>> Well, we made a mess of it. I’m not arguing that. we had double digit spending growth – and when you look at the stimulus you have to look back to what republicans did in 2003, if you use accrual accounting we added about $10 trillion in unfunded liabilities with one bill , we ended Medicaid prescription drug benefit and didn't do well. I’m not defending our record but to say that republicans were headed toward a cliff with spending -- let's step on the accelerator and get there faster is not a good option.

Ted Simons
>> Last question, again, political aspect of this is becoming so partisan. the crafting of the bill, Republicans saying there was no bipartisan effort at all. was this different than what we saw when President Bush was in the White House and the Republicans in control of Congress?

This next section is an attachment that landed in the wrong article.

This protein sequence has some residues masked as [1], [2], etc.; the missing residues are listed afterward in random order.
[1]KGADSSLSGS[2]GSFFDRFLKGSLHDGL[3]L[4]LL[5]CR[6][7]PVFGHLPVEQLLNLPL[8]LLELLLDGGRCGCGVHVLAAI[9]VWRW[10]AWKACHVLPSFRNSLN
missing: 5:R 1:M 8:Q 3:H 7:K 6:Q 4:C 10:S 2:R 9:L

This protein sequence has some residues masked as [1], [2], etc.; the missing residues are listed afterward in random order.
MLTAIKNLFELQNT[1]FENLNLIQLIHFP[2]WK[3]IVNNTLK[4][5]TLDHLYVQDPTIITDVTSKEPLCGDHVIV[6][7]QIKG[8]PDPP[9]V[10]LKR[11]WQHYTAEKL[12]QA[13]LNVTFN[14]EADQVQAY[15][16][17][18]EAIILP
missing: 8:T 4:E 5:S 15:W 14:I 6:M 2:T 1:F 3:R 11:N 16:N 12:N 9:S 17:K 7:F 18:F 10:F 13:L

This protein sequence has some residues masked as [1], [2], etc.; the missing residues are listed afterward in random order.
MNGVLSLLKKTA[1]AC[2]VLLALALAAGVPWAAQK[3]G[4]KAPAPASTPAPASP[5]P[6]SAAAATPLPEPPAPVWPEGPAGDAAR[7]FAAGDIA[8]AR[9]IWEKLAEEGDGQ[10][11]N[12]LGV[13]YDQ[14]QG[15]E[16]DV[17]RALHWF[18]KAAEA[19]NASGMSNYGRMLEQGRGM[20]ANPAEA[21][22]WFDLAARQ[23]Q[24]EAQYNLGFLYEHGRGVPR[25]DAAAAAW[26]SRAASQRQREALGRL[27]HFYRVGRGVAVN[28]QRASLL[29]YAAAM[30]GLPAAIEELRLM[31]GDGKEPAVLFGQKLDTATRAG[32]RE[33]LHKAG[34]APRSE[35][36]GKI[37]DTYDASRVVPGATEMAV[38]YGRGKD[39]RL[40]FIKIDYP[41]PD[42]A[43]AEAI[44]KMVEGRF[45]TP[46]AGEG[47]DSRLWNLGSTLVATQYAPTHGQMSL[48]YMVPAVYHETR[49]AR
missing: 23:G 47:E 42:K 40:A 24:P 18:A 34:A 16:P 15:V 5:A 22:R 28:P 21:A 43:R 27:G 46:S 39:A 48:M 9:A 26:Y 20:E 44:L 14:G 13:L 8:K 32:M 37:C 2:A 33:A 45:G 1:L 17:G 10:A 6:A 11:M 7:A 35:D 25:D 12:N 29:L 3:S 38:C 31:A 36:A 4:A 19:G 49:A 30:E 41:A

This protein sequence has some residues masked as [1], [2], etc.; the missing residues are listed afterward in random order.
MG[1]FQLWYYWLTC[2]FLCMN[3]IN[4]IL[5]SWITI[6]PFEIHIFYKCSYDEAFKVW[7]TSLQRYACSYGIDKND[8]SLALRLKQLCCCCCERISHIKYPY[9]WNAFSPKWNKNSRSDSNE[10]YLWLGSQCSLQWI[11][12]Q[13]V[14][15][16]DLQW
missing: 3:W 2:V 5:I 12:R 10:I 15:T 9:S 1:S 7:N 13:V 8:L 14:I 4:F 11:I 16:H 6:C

Jeff Flake
>> I was often critical of our party by holding votes open and having partisan measures there. but I can tell you, I hadn't seen anything like this. I mean, to have a bill -- a trillion dollar bill come to the floor with just a couple of hours to read it and the republicans had no input. In fact, a couple of committees met, like energy and commerce, I think, for 10 hours to mark up the bill and approved several substantive amendments only to have them taken out after they were finished and we really have been kept in the dark so to speak.

Ted Simons
>> We tried to get as light on you as possible. We're in the dark with the power problem, thank you for joining us.

Jeff Flake
>> Thanks for having me.